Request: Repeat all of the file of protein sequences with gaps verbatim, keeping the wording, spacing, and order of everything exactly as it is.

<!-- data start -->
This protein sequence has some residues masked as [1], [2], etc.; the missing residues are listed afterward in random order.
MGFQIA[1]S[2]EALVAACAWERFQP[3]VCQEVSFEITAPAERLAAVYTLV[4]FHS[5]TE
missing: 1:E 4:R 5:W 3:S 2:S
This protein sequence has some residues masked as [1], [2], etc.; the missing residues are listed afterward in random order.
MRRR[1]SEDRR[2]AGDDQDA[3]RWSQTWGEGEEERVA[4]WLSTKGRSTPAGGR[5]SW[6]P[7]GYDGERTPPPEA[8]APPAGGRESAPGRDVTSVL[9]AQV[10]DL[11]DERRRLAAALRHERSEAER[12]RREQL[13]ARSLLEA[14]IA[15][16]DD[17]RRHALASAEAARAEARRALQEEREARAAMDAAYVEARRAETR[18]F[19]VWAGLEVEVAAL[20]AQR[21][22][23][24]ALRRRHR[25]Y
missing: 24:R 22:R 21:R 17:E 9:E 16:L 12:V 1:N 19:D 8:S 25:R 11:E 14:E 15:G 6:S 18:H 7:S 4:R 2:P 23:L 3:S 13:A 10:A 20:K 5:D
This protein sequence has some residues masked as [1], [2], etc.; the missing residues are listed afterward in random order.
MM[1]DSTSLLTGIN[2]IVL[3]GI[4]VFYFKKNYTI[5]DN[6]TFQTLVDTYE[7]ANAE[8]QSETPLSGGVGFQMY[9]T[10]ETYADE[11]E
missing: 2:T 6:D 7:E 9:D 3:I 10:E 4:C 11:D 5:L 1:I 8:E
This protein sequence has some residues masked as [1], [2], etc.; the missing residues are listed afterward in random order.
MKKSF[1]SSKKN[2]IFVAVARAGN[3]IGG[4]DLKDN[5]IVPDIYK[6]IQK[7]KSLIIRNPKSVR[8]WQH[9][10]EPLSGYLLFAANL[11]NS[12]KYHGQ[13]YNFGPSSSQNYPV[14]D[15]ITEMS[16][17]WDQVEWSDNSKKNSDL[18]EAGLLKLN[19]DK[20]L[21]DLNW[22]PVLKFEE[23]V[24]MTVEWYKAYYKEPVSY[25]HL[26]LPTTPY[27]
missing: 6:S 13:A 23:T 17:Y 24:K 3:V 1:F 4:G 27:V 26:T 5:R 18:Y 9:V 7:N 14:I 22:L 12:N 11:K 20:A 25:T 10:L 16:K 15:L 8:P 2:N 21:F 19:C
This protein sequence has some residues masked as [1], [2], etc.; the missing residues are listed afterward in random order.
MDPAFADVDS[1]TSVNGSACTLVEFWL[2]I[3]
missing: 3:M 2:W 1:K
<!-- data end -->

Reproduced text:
This protein sequence has some residues masked as [1], [2], etc.; the missing residues are listed afterward in random order.
MGFQIA[1]S[2]EALVAACAWERFQP[3]VCQEVSFEITAPAERLAAVYTLV[4]FHS[5]TE
missing: 1:E 4:R 5:W 3:S 2:S
This protein sequence has some residues masked as [1], [2], etc.; the missing residues are listed afterward in random order.
MRRR[1]SEDRR[2]AGDDQDA[3]RWSQTWGEGEEERVA[4]WLSTKGRSTPAGGR[5]SW[6]P[7]GYDGERTPPPEA[8]APPAGGRESAPGRDVTSVL[9]AQV[10]DL[11]DERRRLAAALRHERSEAER[12]RREQL[13]ARSLLEA[14]IA[15][16]DD[17]RRHALASAEAARAEARRALQEEREARAAMDAAYVEARRAETR[18]F[19]VWAGLEVEVAAL[20]AQR[21][22][23][24]ALRRRHR[25]Y
missing: 24:R 22:R 21:R 17:E 9:E 16:L 12:V 1:N 19:D 8:S 25:R 11:E 14:E 15:G 6:S 18:H 7:S 4:R 2:P 23:L 3:S 13:A 10:A 20:K 5:D
This protein sequence has some residues masked as [1], [2], etc.; the missing residues are listed afterward in random order.
MM[1]DSTSLLTGIN[2]IVL[3]GI[4]VFYFKKNYTI[5]DN[6]TFQTLVDTYE[7]ANAE[8]QSETPLSGGVGFQMY[9]T[10]ETYADE[11]E
missing: 2:T 6:D 7:E 9:D 3:I 10:E 4:C 11:D 5:L 1:I 8:E
This protein sequence has some residues masked as [1], [2], etc.; the missing residues are listed afterward in random order.
MKKSF[1]SSKKN[2]IFVAVARAGN[3]IGG[4]DLKDN[5]IVPDIYK[6]IQK[7]KSLIIRNPKSVR[8]WQH[9][10]EPLSGYLLFAANL[11]NS[12]KYHGQ[13]YNFGPSSSQNYPV[14]D[15]ITEMS[16][17]WDQVEWSDNSKKNSDL[18]EAGLLKLN[19]DK[20]L[21]DLNW[22]PVLKFEE[23]V[24]MTVEWYKAYYKEPVSY[25]HL[26]LPTTPY[27]
missing: 6:S 13:A 23:T 17:Y 24:K 3:V 1:F 4:G 27:V 26:T 5:R 18:Y 9:V 7:N 14:I 22:L 12:N 11:K 20:A 25:T 10:L 16:K 15:L 8:P 2:N 21:F 19:C
This protein sequence has some residues masked as [1], [2], etc.; the missing residues are listed afterward in random order.
MDPAFADVDS[1]TSVNGSACTLVEFWL[2]I[3]
missing: 3:M 2:W 1:K